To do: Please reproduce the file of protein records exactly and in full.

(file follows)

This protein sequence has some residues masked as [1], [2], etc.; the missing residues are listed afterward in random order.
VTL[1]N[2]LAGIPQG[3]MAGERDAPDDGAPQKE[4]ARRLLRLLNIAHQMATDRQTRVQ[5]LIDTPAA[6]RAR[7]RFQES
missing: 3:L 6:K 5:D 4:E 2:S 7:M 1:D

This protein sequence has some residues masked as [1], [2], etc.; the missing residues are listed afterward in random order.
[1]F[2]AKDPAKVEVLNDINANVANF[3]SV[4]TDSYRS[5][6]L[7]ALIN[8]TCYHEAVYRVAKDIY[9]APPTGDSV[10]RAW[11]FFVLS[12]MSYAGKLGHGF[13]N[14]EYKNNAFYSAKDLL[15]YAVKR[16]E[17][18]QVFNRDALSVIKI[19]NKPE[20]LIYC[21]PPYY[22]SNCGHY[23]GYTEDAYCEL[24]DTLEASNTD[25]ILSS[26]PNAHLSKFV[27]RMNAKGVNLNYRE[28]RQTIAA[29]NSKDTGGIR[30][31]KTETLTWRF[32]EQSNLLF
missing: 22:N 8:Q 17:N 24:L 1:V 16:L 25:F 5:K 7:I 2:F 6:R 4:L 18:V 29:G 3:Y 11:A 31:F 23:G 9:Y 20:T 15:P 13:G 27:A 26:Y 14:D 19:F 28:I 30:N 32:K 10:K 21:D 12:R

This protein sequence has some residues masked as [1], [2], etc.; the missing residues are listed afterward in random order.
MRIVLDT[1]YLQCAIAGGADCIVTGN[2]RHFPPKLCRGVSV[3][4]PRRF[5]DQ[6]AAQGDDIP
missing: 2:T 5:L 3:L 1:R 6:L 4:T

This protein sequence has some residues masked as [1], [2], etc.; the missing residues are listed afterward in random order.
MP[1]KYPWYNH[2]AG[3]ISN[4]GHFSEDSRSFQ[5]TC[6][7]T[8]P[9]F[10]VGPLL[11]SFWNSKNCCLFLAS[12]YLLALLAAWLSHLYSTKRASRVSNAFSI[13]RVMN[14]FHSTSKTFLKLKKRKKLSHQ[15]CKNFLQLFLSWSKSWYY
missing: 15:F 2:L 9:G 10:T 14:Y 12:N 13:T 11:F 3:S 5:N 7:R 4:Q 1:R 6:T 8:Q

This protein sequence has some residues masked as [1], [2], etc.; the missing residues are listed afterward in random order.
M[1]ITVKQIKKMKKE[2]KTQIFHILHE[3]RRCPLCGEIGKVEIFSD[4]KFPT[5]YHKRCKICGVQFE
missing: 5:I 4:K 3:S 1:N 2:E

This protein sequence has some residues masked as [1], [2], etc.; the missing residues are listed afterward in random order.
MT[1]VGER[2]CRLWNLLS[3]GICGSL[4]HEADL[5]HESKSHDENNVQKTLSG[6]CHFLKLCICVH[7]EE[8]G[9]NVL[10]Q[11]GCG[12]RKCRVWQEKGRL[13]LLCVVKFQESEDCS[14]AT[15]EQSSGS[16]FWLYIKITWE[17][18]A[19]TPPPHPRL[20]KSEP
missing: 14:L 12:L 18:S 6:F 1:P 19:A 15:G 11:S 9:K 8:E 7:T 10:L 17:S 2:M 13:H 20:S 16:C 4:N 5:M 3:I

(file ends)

This protein sequence has some residues masked as [1], [2], etc.; the missing residues are listed afterward in random order.
VTL[1]N[2]LAGIPQG[3]MAGERDAPDDGAPQKE[4]ARRLLRLLNIAHQMATDRQTRVQ[5]LIDTPAA[6]RAR[7]RFQES
missing: 3:L 6:K 5:D 4:E 2:S 7:M 1:D

This protein sequence has some residues masked as [1], [2], etc.; the missing residues are listed afterward in random order.
[1]F[2]AKDPAKVEVLNDINANVANF[3]SV[4]TDSYRS[5][6]L[7]ALIN[8]TCYHEAVYRVAKDIY[9]APPTGDSV[10]RAW[11]FFVLS[12]MSYAGKLGHGF[13]N[14]EYKNNAFYSAKDLL[15]YAVKR[16]E[17][18]QVFNRDALSVIKI[19]NKPE[20]LIYC[21]PPYY[22]SNCGHY[23]GYTEDAYCEL[24]DTLEASNTD[25]ILSS[26]PNAHLSKFV[27]RMNAKGVNLNYRE[28]RQTIAA[29]NSKDTGGIR[30][31]KTETLTWRF[32]EQSNLLF
missing: 22:N 8:Q 17:N 24:L 1:V 16:L 25:F 5:K 7:I 2:F 6:R 4:L 18:V 29:G 3:Y 11:A 31:F 23:G 9:Y 20:T 15:P 13:G 27:A 26:Y 14:D 19:F 28:I 30:N 32:K 10:K 21:D 12:R

This protein sequence has some residues masked as [1], [2], etc.; the missing residues are listed afterward in random order.
MRIVLDT[1]YLQCAIAGGADCIVTGN[2]RHFPPKLCRGVSV[3][4]PRRF[5]DQ[6]AAQGDDIP
missing: 2:T 5:L 3:L 1:R 6:L 4:T

This protein sequence has some residues masked as [1], [2], etc.; the missing residues are listed afterward in random order.
MP[1]KYPWYNH[2]AG[3]ISN[4]GHFSEDSRSFQ[5]TC[6][7]T[8]P[9]F[10]VGPLL[11]SFWNSKNCCLFLAS[12]YLLALLAAWLSHLYSTKRASRVSNAFSI[13]RVMN[14]FHSTSKTFLKLKKRKKLSHQ[15]CKNFLQLFLSWSKSWYY
missing: 15:F 2:L 9:G 10:T 14:Y 12:N 13:T 11:F 3:S 5:N 7:R 4:Q 1:R 6:T 8:Q

This protein sequence has some residues masked as [1], [2], etc.; the missing residues are listed afterward in random order.
M[1]ITVKQIKKMKKE[2]KTQIFHILHE[3]RRCPLCGEIGKVEIFSD[4]KFPT[5]YHKRCKICGVQFE
missing: 5:I 4:K 3:S 1:N 2:E

This protein sequence has some residues masked as [1], [2], etc.; the missing residues are listed afterward in random order.
MT[1]VGER[2]CRLWNLLS[3]GICGSL[4]HEADL[5]HESKSHDENNVQKTLSG[6]CHFLKLCICVH[7]EE[8]G[9]NVL[10]Q[11]GCG[12]RKCRVWQEKGRL[13]LLCVVKFQESEDCS[14]AT[15]EQSSGS[16]FWLYIKITWE[17][18]A[19]TPPPHPRL[20]KSEP
missing: 14:L 12:L 18:S 6:F 1:P 19:A 15:G 11:S 9:K 8:E 7:T 10:L 17:S 2:M 13:H 20:S 16:C 4:N 5:M 3:I